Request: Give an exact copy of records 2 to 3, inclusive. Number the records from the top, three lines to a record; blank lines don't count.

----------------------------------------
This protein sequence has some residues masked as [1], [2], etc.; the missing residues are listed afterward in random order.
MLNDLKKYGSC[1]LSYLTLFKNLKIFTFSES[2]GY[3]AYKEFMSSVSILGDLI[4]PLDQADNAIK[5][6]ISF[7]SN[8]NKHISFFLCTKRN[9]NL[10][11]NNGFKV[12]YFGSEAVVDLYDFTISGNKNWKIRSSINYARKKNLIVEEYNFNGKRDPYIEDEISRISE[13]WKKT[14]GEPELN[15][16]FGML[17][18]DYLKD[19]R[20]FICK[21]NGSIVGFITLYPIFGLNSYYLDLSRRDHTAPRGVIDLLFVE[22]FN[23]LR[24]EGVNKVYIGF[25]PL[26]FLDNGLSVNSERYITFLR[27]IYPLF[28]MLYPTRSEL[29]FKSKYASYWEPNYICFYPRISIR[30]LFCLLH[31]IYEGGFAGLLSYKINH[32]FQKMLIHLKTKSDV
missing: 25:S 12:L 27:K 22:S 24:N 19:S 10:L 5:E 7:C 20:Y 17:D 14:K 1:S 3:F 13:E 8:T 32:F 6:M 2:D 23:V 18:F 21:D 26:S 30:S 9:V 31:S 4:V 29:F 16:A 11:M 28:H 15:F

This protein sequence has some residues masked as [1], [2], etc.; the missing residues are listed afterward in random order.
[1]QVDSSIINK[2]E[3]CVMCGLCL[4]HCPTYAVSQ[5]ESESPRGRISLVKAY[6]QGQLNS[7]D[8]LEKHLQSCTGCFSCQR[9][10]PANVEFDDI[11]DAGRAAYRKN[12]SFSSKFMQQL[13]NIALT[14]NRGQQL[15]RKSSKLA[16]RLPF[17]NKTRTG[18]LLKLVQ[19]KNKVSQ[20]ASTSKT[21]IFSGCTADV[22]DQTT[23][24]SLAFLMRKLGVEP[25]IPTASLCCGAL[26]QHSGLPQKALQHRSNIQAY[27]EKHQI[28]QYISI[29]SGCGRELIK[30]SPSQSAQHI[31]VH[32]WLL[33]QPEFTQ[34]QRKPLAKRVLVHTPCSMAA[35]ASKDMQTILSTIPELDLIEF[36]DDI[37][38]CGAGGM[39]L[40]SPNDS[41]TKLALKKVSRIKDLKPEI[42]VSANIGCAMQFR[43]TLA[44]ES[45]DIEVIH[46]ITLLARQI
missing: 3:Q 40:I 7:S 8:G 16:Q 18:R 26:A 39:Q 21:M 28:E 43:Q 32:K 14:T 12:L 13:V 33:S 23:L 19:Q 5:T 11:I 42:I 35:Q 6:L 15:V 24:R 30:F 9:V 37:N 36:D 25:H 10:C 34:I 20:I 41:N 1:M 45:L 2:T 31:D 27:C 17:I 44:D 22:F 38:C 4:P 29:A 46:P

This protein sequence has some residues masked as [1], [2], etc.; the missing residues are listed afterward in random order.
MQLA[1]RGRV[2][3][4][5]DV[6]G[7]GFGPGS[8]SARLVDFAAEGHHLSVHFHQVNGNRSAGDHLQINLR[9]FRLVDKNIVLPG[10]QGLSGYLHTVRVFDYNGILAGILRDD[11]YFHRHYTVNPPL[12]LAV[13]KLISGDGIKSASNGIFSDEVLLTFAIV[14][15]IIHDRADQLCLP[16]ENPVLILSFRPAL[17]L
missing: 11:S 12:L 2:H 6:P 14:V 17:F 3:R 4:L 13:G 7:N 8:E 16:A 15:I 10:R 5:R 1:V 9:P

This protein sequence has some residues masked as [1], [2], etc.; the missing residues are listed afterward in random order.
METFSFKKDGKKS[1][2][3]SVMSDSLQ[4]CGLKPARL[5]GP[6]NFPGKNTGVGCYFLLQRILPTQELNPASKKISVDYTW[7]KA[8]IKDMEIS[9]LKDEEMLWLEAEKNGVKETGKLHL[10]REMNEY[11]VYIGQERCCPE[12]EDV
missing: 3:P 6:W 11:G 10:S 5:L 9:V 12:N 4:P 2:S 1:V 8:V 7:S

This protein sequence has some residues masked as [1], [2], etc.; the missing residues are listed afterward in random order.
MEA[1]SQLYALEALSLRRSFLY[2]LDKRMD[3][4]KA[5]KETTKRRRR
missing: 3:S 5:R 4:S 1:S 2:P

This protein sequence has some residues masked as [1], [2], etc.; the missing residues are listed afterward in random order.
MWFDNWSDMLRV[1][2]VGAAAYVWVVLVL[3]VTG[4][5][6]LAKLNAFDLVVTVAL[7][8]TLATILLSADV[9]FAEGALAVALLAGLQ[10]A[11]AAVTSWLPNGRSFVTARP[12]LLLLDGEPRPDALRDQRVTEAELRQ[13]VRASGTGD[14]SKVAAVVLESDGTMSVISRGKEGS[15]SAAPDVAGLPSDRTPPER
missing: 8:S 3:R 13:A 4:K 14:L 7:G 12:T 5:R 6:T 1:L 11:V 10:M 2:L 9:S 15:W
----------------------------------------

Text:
This protein sequence has some residues masked as [1], [2], etc.; the missing residues are listed afterward in random order.
[1]QVDSSIINK[2]E[3]CVMCGLCL[4]HCPTYAVSQ[5]ESESPRGRISLVKAY[6]QGQLNS[7]D[8]LEKHLQSCTGCFSCQR[9][10]PANVEFDDI[11]DAGRAAYRKN[12]SFSSKFMQQL[13]NIALT[14]NRGQQL[15]RKSSKLA[16]RLPF[17]NKTRTG[18]LLKLVQ[19]KNKVSQ[20]ASTSKT[21]IFSGCTADV[22]DQTT[23][24]SLAFLMRKLGVEP[25]IPTASLCCGAL[26]QHSGLPQKALQHRSNIQAY[27]EKHQI[28]QYISI[29]SGCGRELIK[30]SPSQSAQHI[31]VH[32]WLL[33]QPEFTQ[34]QRKPLAKRVLVHTPCSMAA[35]ASKDMQTILSTIPELDLIEF[36]DDI[37][38]CGAGGM[39]L[40]SPNDS[41]TKLALKKVSRIKDLKPEI[42]VSANIGCAMQFR[43]TLA[44]ES[45]DIEVIH[46]ITLLARQI
missing: 3:Q 40:I 7:S 8:G 16:Q 18:R 26:A 39:Q 21:M 28:E 43:Q 32:K 14:T 12:L 13:V 33:S 23:L 19:Q 5:T 11:I 42:I 35:Q 6:L 15:V 24:R 30:F 9:V 37:N 36:D 25:H 10:C 34:I 20:I 41:N 1:M 45:L 2:T 31:D 27:C 17:I 44:D 22:F 38:C 4:P 29:A 46:P

This protein sequence has some residues masked as [1], [2], etc.; the missing residues are listed afterward in random order.
MQLA[1]RGRV[2][3][4][5]DV[6]G[7]GFGPGS[8]SARLVDFAAEGHHLSVHFHQVNGNRSAGDHLQINLR[9]FRLVDKNIVLPG[10]QGLSGYLHTVRVFDYNGILAGILRDD[11]YFHRHYTVNPPL[12]LAV[13]KLISGDGIKSASNGIFSDEVLLTFAIV[14][15]IIHDRADQLCLP[16]ENPVLILSFRPAL[17]L
missing: 11:S 12:L 2:H 6:P 14:V 17:F 3:R 4:L 13:G 7:N 8:E 16:A 15:I 10:R 5:R 1:V 9:P